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Sleep Med Res > Volume 9(1); 2018 > Article
Chung, Kang, Kweon, Youn, Kang, Hong, and Hong: Cognitive Emotion Regulation Strategies and Insomnia or Other Psychiatric Symptoms among Humidifier Disinfectant Victims


Background and Objective

In South Korea, numerous people have died of lung injury from humidifier disinfectant. The objective of this study was to explore the association between cognitive emotion regulation strategies for victims of humidifier disinfectant accidents in Korea and their insomnia and other psychiatric problems.


Among 196 subjects experiencing humidifier disinfectant-related interstitial pneumonitis, 40 subjects were assessed for their psychological states between June 2015 and May 2016. Their psychiatric symptoms were assessed using Insomnia Severity Index, Hospital Anxiety and Depression Scales, Patient Health Questionnaire-9, posttraumatic stress disorder Checklist for DSM-5, and Cognitive Emotion Regulation Questionnaire.


Subjects’ adaptive cognitive emotion regulation strategies were not correlated with rating scale scores. However, total score of maladaptive cognitive emotion regulation strategy was significantly correlated with all rating scale scores (all p < 0.01). Among maladaptive strategies, rumination and catastrophizing strategies were significantly correlated with severity of insomnia and other psychiatric symptoms.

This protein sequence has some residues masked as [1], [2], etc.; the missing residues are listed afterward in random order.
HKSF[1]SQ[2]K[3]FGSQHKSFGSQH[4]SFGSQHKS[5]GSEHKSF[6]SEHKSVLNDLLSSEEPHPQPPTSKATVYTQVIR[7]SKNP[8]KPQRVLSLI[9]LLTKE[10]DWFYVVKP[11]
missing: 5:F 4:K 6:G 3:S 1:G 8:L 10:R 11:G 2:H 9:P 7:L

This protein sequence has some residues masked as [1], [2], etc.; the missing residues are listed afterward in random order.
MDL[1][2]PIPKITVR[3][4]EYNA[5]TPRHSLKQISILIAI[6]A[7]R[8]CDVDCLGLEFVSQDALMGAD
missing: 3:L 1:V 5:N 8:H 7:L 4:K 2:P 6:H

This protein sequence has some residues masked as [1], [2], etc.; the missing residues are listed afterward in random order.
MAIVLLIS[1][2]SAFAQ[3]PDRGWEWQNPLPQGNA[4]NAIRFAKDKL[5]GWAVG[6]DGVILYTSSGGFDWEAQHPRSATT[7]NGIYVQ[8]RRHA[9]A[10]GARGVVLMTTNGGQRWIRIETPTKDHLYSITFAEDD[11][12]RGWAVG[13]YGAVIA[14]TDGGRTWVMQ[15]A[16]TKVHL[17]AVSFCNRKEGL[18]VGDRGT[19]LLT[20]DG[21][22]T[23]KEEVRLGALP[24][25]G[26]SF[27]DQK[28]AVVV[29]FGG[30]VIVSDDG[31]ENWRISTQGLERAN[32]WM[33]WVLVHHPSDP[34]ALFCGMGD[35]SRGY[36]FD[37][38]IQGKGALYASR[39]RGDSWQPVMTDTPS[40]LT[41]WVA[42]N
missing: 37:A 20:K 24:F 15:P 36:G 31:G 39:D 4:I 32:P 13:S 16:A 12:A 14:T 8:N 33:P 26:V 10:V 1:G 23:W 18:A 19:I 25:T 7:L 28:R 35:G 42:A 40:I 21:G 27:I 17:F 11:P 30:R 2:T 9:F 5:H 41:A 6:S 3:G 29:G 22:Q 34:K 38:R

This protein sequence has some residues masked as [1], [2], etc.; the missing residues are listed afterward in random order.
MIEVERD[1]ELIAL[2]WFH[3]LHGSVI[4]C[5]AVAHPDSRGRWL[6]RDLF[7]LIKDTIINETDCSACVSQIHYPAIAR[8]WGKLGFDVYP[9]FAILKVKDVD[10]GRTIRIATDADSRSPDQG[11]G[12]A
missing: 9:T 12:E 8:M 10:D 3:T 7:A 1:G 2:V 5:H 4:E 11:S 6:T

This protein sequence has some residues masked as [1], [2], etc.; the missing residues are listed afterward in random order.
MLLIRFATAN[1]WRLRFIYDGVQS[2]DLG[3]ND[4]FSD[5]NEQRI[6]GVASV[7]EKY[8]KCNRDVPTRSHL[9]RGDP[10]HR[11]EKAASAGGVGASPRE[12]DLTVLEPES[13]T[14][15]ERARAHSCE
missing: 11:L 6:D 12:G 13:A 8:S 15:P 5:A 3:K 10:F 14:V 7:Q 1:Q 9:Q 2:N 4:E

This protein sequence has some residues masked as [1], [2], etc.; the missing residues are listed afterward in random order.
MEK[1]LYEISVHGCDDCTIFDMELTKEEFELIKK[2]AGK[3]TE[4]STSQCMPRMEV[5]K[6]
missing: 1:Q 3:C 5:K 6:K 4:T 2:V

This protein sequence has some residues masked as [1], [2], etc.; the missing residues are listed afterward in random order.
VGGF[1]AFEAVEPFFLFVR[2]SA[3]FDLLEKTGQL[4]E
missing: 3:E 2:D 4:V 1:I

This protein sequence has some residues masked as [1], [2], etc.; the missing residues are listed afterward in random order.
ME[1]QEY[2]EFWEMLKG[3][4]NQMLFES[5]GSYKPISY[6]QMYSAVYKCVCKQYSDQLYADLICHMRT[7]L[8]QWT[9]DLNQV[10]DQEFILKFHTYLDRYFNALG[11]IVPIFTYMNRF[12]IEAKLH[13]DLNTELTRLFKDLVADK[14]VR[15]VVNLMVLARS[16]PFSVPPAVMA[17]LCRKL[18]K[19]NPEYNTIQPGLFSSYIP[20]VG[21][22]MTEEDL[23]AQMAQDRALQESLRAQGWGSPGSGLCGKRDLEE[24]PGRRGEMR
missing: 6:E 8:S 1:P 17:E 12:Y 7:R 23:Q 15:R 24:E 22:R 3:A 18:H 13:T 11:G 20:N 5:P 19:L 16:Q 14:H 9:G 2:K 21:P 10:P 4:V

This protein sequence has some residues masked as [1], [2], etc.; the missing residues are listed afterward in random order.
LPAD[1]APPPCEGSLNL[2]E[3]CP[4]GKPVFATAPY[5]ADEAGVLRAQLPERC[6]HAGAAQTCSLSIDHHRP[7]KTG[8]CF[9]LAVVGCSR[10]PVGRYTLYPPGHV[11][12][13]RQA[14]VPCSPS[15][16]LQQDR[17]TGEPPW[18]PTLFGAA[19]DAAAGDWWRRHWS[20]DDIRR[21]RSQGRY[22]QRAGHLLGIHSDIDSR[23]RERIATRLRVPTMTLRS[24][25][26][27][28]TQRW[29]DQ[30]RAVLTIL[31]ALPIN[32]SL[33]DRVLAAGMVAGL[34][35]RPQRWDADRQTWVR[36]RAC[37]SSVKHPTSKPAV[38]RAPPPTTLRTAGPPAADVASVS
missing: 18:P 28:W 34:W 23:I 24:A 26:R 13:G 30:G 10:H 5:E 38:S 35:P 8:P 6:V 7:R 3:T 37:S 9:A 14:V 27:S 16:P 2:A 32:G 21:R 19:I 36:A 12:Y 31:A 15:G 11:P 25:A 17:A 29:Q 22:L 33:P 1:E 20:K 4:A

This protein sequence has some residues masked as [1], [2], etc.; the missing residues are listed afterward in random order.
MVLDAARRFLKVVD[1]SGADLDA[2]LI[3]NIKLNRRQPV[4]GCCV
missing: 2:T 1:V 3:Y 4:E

There was an association between victims’ maladaptive coping strategies and insomnia or other psychiatric symptoms. Thus, managing their coping strategies is necessary to help them survive in their current environment.


In 1994, the Korea Oil Corporation (present SK Chemical) developed the world’s first humidifier disinfectant product and South Korea became the world’s first country to use humidifier disinfectant as a necessity for life. In 2009, the pandemic of H1N1 influenza in South Korea increased interest in indoor hygiene and the use of humidifier disinfectant. By 2011, when the use of the humidifier disinfectant ceased, more than 20 products had been introduced and 18.1% of people had used humidifier disinfectant in South Korea [1]. After 2006, acute interstitial lung diseases in children and peripartum women showing high morbidity and mortality have been reported [24]. In August 2011, the Korean Centers for Disease Control and Prevention (KCDC) under the Ministry of Health and Welfare announced that odds ratio of interstitial lung injury associated with humidifier disinfectant usage was 47.3 (95% confidence interval: 6.0–369.7). Thus, KCDC ordered a product recall in November 2011 (Korea Centers for Disease Control and Prevention, 2011). In December 2012, a Lung Injury Investigation Committee was launched. In July 2013, official investigation and damage survey of humidifier disinfectants were started. The first (from July 2013 to April 2014) and the second (from July 2014 to April 2015) investigation surveys have concluded while the third survey (from September 2015) is still undergoing. The fourth investigation (from April 2016) is currently accepting applicants.